Google Lunar X PRIZE. "Asteroid and moon landing technology demonstrated." ScienceDaily. ScienceDaily, 5 April 2013. <www.sciencedaily.com/releases/2013/04/130405064241.htm>.
Google Lunar X PRIZE. (2013, April 5). Asteroid and moon landing technology demonstrated. ScienceDaily. Retrieved April 1, 2015 from www.sciencedaily.com/releases/2013/04/130405064241.htm
Google Lunar X PRIZE. "Asteroid and moon landing technology demonstrated." ScienceDaily. www.sciencedaily.com/releases/2013/04/130405064241.htm (accessed April 1, 2015).

Share This


More From ScienceDaily



More Space & Time News

Wednesday, April 1, 2015

Featured Research

from universities, journals, and other organizations


Featured Videos

from AP, Reuters, AFP, and other news services

The Universe Could Be Full Of Tatooine Sunsets

The Universe Could Be Full Of Tatooine Sunsets

Newsy (Mar. 30, 2015) — University of Utah researchers say mathematical simulations show small, rocky planets, like Tatooine from "Star Wars," can form in dual-star systems. Video provided by Newsy
Powered by NewsLook.com
What NASA Wants To Learn From Its 'Year In Space' Tests

What NASA Wants To Learn From Its 'Year In Space' Tests

Newsy (Mar. 28, 2015) — Astronaut Scott Kelly and cosmonaut Mikhail Kornienko will spend a year in space running tests on human physiology and psychology. Video provided by Newsy
Powered by NewsLook.com
Raw: Astronauts Arrive at ISS for 1-Year Mission

Raw: Astronauts Arrive at ISS for 1-Year Mission

AP (Mar. 28, 2015) — The capsule carrying a Russian and an American who are to spend a year away from Earth docked Saturday with the International Space Station. (March 28) Video provided by AP
Powered by NewsLook.com
Crew Starts One-Year Space Mission

Crew Starts One-Year Space Mission

Reuters - News Video Online (Mar. 28, 2015) — Russian-U.S. crew arrives safely at the International Space Station for the start of a ground-breaking year-long stay. Paul Chapman reports. Video provided by Reuters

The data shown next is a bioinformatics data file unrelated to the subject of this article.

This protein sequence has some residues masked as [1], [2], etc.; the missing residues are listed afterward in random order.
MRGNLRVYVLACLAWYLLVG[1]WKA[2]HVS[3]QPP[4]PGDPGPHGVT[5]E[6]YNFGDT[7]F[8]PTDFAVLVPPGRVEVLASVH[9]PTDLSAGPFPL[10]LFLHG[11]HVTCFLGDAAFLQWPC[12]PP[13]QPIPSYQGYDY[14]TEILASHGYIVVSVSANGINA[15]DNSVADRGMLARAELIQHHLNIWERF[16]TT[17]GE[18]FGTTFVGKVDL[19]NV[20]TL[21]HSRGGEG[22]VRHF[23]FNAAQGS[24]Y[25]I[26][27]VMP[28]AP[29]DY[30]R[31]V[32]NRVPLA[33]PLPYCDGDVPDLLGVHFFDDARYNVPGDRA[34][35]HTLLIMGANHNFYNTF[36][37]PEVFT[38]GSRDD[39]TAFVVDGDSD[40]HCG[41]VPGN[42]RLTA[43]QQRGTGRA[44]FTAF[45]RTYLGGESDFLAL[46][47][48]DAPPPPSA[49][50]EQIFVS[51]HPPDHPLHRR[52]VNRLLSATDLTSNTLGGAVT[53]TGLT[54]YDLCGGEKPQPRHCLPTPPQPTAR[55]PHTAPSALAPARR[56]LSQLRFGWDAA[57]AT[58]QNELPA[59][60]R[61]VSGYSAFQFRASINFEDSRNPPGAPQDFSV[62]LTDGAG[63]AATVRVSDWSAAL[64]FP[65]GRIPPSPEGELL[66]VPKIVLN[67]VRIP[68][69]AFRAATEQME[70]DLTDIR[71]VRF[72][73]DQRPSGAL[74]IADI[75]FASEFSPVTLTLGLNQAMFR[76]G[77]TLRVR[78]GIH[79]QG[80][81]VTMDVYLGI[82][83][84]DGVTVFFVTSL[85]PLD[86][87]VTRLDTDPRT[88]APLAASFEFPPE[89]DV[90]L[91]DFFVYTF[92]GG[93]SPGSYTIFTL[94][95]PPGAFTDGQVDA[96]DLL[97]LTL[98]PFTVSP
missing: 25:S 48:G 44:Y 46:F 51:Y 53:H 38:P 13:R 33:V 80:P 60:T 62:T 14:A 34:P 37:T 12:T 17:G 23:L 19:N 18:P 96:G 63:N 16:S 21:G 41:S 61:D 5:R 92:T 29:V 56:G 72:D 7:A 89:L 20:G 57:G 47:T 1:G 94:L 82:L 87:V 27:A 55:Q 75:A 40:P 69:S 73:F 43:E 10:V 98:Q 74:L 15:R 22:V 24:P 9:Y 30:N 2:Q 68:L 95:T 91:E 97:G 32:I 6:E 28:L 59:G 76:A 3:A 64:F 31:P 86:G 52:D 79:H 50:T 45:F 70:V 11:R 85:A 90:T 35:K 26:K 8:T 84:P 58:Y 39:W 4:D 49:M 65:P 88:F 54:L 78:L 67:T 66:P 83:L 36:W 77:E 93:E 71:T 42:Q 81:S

Powered by NewsLook.com

Search ScienceDaily

Number of stories in archives: 140,361

Find with keyword(s):
 
Enter a keyword or phrase to search ScienceDaily for related topics and research stories.

Save/Print:
Share:  

Breaking News:

Strange & Offbeat Stories

 

Space & Time

Matter & Energy

Computers & Math

In Other News

... from NewsDaily.com

Science News

Health News

Environment News

Technology News



Save/Print:
Share:  

Free Subscriptions


Get the latest science news with ScienceDaily's free email newsletters, updated daily and weekly. Or view hourly updated newsfeeds in your RSS reader:

Get Social & Mobile


Keep up to date with the latest news from ScienceDaily via social networks and mobile apps:

Have Feedback?


Tell us what you think of ScienceDaily -- we welcome both positive and negative comments. Have any problems using the site? Questions?
Mobile iPhone Android Web
Follow Facebook Twitter Google+
Subscribe RSS Feeds Email Newsletters
Latest Headlines Health & Medicine Mind & Brain Space & Time Matter & Energy Computers & Math Plants & Animals Earth & Climate Fossils & Ruins